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Nitrogen contribution to grazing ecosystems by cyanobacteria

Project start date: 15 October 2009
Project end date: 08 June 2012
Publication date: 08 June 2012
Project status: Completed
Livestock species: Grassfed cattle, Grainfed cattle


This Project was seeking to estimate of the significance of nitrogen contribution from fixation and decay by cyanobacteria to grazing ecosystems, and make these estimates along grazing gradients out from watering points taken across several different environments. This was not able to be achieved.
Plant-available N, P and S in the soil is sourced mainly from organic material (mainly from plant residues), but an essential step to release the bound nutrients into an available form for plants is microbiological decomposition.   In semi-arid and arid landscapes, vegetative cover is generally sparse and the open spaces are usually covered by a biological soil crust (BSC) or biocrust, a highly specialized community of cyanobacteria, mosses, and lichen. As soil N levels are typically low in arid lands, the cyanobacteria within the BSC can be another significant source of organic N -- estimates of N contribution to the soil are usually in the range up to 1-10 kg/ha/year.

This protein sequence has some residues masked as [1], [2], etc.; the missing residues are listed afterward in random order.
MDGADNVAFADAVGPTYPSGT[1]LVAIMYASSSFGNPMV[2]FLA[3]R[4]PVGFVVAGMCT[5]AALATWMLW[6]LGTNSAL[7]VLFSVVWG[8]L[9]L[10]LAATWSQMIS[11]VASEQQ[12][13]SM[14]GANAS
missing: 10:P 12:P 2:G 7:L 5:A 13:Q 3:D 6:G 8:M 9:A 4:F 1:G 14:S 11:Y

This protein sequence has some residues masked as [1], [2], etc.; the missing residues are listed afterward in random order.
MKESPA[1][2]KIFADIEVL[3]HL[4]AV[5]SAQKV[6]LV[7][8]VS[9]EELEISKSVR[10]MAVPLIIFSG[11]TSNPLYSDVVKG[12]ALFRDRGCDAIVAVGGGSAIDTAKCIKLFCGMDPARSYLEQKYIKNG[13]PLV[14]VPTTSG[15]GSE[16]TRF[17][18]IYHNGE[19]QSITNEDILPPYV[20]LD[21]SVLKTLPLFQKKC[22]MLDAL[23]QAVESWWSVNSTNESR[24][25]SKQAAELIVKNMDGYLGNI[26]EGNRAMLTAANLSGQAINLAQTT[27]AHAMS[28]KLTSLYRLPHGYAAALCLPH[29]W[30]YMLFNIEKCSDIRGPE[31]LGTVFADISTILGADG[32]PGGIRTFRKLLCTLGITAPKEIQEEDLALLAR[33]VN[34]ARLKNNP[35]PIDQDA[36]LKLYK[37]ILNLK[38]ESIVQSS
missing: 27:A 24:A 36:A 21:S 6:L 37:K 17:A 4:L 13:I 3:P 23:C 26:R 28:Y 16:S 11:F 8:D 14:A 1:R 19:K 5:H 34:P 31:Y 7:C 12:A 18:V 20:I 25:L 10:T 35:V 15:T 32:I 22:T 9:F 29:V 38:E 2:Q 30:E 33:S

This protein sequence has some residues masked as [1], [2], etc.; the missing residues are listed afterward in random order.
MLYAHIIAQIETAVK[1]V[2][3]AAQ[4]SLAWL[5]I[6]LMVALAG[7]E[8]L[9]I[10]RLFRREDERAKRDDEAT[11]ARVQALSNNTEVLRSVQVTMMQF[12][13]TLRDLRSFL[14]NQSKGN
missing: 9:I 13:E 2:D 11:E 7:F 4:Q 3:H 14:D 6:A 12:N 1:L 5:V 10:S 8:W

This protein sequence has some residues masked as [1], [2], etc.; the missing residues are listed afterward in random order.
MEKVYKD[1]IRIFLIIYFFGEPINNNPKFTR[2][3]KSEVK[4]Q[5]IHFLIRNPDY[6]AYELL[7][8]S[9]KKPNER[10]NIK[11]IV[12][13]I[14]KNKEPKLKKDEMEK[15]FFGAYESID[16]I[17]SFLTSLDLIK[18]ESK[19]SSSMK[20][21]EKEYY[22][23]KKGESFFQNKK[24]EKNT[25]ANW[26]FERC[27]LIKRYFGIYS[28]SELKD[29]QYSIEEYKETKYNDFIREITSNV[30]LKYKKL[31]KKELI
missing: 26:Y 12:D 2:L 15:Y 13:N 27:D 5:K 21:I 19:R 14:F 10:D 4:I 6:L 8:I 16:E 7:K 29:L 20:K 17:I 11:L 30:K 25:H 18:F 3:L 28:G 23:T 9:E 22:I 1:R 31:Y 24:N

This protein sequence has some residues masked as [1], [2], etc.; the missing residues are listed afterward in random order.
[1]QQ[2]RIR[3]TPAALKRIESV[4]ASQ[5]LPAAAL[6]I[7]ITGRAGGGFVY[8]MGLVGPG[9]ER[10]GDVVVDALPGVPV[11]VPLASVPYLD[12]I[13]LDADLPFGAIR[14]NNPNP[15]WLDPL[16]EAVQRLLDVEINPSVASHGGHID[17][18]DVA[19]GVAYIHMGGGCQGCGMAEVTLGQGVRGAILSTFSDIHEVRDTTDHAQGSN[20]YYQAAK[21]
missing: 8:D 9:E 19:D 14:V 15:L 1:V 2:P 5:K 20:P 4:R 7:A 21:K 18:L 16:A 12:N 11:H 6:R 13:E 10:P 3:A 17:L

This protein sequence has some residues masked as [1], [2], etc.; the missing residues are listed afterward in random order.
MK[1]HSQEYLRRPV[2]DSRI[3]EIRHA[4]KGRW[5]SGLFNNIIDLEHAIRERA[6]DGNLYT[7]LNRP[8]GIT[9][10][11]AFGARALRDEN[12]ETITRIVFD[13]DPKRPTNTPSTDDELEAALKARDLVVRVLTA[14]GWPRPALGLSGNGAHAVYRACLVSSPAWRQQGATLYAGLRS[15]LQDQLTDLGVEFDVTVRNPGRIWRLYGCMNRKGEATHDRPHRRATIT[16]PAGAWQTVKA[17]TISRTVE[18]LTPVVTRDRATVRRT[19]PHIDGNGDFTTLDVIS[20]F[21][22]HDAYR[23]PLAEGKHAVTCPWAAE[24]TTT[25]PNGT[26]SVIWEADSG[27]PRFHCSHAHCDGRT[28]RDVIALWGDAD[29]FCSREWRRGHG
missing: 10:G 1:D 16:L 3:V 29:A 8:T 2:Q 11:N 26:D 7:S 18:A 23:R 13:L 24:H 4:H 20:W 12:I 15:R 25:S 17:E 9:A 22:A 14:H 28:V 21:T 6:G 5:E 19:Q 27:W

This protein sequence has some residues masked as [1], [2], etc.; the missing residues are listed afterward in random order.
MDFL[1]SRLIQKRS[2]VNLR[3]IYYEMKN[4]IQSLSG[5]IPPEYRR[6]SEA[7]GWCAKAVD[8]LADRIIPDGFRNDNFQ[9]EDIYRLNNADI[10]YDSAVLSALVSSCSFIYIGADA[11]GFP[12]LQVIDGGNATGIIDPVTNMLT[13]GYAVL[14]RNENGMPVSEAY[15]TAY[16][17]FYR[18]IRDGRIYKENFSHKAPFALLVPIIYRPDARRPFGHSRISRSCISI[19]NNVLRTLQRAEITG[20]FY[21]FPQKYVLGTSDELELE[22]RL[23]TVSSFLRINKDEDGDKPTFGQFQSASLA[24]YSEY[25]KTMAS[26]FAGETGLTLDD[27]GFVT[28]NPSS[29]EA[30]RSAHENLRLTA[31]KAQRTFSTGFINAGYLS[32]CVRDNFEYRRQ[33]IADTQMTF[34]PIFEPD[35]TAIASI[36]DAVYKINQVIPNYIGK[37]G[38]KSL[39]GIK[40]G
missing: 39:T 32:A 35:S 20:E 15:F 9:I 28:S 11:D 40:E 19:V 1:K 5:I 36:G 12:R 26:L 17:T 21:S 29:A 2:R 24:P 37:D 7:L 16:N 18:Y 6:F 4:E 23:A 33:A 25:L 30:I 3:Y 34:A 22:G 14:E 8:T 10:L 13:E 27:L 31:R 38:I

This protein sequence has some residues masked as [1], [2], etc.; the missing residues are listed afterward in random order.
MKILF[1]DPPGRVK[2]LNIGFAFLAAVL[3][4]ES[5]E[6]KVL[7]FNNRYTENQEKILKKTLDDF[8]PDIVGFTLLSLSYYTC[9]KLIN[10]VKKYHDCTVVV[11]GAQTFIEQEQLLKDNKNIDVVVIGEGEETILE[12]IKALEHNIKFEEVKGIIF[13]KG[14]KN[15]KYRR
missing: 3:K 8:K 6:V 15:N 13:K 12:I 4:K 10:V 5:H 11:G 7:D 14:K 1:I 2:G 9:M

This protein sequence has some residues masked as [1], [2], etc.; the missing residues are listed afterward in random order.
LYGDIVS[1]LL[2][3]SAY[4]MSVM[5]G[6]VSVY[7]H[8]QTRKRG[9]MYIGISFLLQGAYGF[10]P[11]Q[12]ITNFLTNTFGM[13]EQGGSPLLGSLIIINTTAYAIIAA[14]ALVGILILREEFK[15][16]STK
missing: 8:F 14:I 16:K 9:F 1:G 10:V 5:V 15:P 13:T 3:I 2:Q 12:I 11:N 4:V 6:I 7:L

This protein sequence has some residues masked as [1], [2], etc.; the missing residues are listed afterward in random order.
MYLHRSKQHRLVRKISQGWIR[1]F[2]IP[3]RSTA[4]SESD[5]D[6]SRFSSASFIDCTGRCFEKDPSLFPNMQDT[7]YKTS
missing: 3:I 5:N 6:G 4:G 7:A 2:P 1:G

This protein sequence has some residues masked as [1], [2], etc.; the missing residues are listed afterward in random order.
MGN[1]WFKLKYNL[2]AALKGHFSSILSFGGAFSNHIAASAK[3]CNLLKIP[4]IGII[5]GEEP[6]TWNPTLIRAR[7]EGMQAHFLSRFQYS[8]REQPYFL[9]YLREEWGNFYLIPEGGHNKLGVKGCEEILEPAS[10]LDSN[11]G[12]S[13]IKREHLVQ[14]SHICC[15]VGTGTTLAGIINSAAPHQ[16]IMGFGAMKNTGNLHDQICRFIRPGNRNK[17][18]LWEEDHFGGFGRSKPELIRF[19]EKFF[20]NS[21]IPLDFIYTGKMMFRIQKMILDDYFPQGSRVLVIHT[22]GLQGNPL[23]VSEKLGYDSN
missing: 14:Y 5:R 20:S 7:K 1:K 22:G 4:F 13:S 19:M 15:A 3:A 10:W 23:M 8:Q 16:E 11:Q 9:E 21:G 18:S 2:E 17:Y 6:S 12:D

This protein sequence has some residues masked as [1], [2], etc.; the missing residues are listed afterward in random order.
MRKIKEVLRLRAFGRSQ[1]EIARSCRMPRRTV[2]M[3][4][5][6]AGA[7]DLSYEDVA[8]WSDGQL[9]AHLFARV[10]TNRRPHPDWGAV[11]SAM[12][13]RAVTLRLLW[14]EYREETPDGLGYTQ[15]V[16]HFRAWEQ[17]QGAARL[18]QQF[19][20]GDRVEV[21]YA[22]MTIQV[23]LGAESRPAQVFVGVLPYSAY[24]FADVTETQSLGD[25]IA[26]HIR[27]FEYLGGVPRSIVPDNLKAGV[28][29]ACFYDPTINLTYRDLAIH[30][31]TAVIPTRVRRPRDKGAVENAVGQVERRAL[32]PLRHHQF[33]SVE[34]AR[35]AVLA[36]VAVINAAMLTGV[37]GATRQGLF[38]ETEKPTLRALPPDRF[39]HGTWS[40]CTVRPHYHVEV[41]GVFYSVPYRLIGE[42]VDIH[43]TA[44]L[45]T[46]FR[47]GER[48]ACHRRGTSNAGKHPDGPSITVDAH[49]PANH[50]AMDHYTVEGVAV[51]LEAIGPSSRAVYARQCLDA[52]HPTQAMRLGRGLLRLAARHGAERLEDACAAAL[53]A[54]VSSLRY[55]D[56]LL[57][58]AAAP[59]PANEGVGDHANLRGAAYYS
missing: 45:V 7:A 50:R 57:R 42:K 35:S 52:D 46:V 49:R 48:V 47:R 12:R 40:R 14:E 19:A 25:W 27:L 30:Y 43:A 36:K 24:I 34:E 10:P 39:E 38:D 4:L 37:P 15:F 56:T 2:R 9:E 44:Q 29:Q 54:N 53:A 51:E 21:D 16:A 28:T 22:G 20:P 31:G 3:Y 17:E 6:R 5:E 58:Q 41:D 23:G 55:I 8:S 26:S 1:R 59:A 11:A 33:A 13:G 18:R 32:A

​This small scale project was unable to complete objectives given the difficulty to extrapolate from snapshots of N fixation to any reliable estimates of seasonal or annual fixation on an area basis.  There were no replicates at the 12 sites, however this is appropriate for a pilot study with limited resources but it does limit the inferences which can be drawn from the data. The limited data available did not provide information that was sufficiently sound to provide results which would be  useful to the rangeland grazing context. Concern was expressed by both the researcher and external reviewer that the data as it stands could easily be over-interpreted.  The data on the amount of nitrogen fixed per year could not be taken as definitive until further work is carried out to support it. This was not done and so results  are not reported. An external project reviewer indicated that questions around  design and variation that existed between sites undermined confidence to develop conclusions.